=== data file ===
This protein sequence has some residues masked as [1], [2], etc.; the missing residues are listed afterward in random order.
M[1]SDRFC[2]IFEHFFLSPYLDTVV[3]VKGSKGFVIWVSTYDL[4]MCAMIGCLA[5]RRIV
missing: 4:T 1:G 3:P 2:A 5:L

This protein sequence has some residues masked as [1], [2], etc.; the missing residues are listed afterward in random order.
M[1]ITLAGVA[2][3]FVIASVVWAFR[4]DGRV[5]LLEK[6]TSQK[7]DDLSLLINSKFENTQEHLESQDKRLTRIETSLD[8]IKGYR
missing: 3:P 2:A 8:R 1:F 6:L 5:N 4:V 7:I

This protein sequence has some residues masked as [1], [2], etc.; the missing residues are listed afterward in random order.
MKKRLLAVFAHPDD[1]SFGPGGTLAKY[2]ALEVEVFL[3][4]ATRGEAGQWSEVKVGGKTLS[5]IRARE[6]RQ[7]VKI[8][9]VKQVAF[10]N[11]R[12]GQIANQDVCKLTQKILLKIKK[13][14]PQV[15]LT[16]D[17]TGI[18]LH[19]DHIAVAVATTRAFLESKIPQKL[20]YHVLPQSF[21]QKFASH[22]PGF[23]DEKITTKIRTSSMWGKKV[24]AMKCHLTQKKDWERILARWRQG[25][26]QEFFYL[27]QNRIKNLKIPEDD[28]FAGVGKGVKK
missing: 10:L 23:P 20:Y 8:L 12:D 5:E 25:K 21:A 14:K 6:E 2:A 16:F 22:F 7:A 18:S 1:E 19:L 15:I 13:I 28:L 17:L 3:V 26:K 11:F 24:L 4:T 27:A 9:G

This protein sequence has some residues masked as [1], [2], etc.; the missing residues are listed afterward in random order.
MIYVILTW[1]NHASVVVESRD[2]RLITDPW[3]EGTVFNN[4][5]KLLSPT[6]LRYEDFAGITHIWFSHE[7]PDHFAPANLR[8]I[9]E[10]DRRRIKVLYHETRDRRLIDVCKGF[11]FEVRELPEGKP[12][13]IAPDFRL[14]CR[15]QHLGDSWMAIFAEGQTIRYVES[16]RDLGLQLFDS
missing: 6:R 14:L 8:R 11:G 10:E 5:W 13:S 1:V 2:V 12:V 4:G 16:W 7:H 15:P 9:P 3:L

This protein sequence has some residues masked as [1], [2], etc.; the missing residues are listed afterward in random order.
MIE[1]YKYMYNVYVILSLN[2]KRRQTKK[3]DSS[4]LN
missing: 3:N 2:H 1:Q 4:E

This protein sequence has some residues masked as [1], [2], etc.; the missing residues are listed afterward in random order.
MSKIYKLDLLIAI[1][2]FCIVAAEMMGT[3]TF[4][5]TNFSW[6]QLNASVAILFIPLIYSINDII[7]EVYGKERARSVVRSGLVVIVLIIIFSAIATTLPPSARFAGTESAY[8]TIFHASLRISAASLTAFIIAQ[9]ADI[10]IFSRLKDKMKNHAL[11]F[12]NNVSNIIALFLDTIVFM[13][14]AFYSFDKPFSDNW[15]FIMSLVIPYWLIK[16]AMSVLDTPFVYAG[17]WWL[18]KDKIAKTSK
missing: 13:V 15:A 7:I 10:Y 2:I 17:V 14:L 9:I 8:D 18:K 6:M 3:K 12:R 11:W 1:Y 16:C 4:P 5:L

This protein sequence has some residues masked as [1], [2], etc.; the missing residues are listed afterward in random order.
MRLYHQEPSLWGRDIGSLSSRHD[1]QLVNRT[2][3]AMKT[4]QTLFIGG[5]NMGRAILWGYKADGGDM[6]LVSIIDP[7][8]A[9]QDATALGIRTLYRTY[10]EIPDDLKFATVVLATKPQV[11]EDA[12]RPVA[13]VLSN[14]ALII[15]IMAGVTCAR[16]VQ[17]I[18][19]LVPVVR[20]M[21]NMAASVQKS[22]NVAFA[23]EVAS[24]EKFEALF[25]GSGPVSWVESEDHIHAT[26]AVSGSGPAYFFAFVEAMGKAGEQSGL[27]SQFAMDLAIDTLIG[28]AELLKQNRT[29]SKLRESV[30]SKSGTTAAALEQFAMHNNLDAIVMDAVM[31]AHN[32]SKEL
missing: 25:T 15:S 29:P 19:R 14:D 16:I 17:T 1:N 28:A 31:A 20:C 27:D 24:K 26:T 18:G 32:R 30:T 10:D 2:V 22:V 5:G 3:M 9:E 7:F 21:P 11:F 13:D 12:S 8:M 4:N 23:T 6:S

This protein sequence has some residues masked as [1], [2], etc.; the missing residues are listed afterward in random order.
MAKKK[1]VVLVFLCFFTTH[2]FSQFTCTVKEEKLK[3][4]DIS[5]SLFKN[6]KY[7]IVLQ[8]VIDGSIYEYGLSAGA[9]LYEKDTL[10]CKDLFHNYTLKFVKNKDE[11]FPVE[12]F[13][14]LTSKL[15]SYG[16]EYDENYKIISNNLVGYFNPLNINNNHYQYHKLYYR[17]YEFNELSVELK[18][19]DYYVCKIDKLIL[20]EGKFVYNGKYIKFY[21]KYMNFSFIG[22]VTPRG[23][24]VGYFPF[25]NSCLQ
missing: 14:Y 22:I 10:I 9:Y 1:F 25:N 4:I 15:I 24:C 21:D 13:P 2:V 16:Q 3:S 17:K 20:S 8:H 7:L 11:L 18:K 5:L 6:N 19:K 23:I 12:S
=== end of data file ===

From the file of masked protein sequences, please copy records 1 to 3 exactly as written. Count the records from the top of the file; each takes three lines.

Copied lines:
This protein sequence has some residues masked as [1], [2], etc.; the missing residues are listed afterward in random order.
M[1]SDRFC[2]IFEHFFLSPYLDTVV[3]VKGSKGFVIWVSTYDL[4]MCAMIGCLA[5]RRIV
missing: 4:T 1:G 3:P 2:A 5:L

This protein sequence has some residues masked as [1], [2], etc.; the missing residues are listed afterward in random order.
M[1]ITLAGVA[2][3]FVIASVVWAFR[4]DGRV[5]LLEK[6]TSQK[7]DDLSLLINSKFENTQEHLESQDKRLTRIETSLD[8]IKGYR
missing: 3:P 2:A 8:R 1:F 6:L 5:N 4:V 7:I

This protein sequence has some residues masked as [1], [2], etc.; the missing residues are listed afterward in random order.
MKKRLLAVFAHPDD[1]SFGPGGTLAKY[2]ALEVEVFL[3][4]ATRGEAGQWSEVKVGGKTLS[5]IRARE[6]RQ[7]VKI[8][9]VKQVAF[10]N[11]R[12]GQIANQDVCKLTQKILLKIKK[13][14]PQV[15]LT[16]D[17]TGI[18]LH[19]DHIAVAVATTRAFLESKIPQKL[20]YHVLPQSF[21]QKFASH[22]PGF[23]DEKITTKIRTSSMWGKKV[24]AMKCHLTQKKDWERILARWRQG[25][26]QEFFYL[27]QNRIKNLKIPEDD[28]FAGVGKGVKK
missing: 10:L 23:P 20:Y 8:L 12:D 5:E 25:K 21:A 14:K 6:E 2:A 16:F 22:F 7:A 18:S 1:E 19:L 15:I 13:I 28:L 17:L 3:V 26:K 11:F 24:L 4:T 27:A 9:G